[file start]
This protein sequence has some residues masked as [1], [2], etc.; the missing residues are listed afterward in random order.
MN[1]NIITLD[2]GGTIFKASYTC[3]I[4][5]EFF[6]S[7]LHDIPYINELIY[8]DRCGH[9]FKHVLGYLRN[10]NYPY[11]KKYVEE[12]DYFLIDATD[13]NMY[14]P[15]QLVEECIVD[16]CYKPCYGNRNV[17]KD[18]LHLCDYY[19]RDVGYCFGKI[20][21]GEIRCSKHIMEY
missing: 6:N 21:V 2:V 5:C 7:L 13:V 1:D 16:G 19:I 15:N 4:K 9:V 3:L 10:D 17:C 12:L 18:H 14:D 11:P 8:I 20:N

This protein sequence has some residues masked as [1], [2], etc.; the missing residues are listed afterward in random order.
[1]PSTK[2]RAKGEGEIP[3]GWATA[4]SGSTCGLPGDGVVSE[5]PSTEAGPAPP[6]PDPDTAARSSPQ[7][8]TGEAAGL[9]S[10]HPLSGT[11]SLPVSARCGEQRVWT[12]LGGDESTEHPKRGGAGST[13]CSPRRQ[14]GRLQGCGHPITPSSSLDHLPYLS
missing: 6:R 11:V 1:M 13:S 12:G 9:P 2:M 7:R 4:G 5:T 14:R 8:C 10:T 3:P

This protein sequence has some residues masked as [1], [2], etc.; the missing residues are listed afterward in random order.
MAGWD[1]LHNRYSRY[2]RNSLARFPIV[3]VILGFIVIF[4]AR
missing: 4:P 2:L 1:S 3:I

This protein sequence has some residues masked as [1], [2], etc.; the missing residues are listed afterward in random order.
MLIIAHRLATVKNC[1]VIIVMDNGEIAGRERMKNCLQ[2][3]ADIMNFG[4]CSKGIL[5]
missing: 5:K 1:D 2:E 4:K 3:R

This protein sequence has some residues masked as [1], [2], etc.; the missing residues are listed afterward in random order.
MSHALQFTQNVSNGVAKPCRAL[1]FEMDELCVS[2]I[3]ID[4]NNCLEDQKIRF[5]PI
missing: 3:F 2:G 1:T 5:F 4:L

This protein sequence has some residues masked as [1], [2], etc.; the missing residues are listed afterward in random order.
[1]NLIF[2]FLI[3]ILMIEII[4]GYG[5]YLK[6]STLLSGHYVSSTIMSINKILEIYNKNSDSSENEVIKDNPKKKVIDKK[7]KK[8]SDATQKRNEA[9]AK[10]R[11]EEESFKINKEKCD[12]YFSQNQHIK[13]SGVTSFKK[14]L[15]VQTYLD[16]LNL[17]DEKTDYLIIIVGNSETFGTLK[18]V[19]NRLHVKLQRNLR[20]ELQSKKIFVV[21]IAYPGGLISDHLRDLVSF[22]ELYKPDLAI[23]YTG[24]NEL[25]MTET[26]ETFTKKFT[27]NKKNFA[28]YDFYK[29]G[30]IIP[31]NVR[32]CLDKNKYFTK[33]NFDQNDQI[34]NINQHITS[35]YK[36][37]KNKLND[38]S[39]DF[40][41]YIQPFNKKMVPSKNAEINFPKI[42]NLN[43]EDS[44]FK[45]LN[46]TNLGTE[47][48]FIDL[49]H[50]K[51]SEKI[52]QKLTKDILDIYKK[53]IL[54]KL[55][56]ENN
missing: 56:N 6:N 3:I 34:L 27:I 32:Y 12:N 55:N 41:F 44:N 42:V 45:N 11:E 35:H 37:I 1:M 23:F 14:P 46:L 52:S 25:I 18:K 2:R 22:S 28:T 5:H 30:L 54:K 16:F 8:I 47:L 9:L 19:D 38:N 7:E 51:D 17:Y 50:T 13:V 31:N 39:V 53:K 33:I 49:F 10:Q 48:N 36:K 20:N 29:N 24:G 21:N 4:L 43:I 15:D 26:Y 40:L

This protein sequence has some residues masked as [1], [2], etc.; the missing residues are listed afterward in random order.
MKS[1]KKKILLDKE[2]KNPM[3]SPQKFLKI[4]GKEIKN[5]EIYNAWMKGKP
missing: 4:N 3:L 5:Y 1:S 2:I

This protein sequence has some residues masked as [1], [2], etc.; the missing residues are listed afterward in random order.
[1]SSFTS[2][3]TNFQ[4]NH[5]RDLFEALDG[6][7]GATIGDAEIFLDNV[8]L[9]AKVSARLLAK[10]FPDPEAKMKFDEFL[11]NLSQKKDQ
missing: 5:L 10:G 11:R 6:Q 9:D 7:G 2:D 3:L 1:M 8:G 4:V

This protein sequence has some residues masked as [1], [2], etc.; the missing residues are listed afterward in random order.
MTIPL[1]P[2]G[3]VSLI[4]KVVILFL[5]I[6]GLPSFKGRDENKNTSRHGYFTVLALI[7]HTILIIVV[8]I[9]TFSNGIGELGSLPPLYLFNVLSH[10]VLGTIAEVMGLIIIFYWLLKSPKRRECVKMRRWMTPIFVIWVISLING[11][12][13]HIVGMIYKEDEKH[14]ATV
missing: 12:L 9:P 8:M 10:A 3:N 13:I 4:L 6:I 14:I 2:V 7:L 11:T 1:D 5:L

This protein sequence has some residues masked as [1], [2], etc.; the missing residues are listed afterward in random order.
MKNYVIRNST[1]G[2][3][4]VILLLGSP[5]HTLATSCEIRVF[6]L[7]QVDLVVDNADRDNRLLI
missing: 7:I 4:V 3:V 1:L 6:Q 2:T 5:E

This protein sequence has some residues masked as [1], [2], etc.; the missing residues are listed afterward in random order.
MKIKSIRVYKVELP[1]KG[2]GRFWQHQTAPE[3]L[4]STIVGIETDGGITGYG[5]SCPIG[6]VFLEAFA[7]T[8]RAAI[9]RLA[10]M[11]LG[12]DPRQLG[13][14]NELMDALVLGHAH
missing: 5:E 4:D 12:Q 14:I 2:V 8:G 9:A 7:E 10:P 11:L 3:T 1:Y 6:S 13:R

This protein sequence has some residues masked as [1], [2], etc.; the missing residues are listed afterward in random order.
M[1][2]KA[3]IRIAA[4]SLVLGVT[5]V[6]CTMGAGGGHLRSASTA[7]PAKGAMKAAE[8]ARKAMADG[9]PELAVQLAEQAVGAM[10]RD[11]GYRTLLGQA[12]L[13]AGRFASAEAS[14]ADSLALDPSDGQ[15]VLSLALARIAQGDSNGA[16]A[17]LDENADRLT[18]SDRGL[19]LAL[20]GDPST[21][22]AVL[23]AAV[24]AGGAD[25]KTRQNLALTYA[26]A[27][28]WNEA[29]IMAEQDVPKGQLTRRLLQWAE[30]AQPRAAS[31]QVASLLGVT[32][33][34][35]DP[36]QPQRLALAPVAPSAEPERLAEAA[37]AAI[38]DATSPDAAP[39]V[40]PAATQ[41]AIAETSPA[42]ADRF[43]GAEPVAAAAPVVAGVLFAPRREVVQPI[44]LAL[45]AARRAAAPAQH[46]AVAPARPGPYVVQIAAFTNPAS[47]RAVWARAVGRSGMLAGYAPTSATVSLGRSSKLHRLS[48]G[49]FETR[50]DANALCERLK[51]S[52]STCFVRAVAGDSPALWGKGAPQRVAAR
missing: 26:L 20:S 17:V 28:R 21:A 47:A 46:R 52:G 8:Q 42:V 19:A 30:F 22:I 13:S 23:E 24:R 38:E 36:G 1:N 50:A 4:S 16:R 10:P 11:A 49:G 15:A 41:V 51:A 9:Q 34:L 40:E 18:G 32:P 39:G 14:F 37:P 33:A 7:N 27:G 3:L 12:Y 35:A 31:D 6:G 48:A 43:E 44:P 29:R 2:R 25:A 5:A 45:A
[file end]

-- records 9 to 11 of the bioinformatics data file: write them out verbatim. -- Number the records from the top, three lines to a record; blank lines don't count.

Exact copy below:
This protein sequence has some residues masked as [1], [2], etc.; the missing residues are listed afterward in random order.
MTIPL[1]P[2]G[3]VSLI[4]KVVILFL[5]I[6]GLPSFKGRDENKNTSRHGYFTVLALI[7]HTILIIVV[8]I[9]TFSNGIGELGSLPPLYLFNVLSH[10]VLGTIAEVMGLIIIFYWLLKSPKRRECVKMRRWMTPIFVIWVISLING[11][12][13]HIVGMIYKEDEKH[14]ATV
missing: 12:L 9:P 8:M 10:A 3:N 13:I 4:L 6:I 14:I 2:V 7:L 11:T 1:D 5:L

This protein sequence has some residues masked as [1], [2], etc.; the missing residues are listed afterward in random order.
MKNYVIRNST[1]G[2][3][4]VILLLGSP[5]HTLATSCEIRVF[6]L[7]QVDLVVDNADRDNRLLI
missing: 7:I 4:V 3:V 1:L 6:Q 2:T 5:E

This protein sequence has some residues masked as [1], [2], etc.; the missing residues are listed afterward in random order.
MKIKSIRVYKVELP[1]KG[2]GRFWQHQTAPE[3]L[4]STIVGIETDGGITGYG[5]SCPIG[6]VFLEAFA[7]T[8]RAAI[9]RLA[10]M[11]LG[12]DPRQLG[13][14]NELMDALVLGHAH
missing: 5:E 4:D 12:Q 14:I 2:V 8:G 9:A 7:E 10:P 11:L 3:T 1:Y 6:S 13:R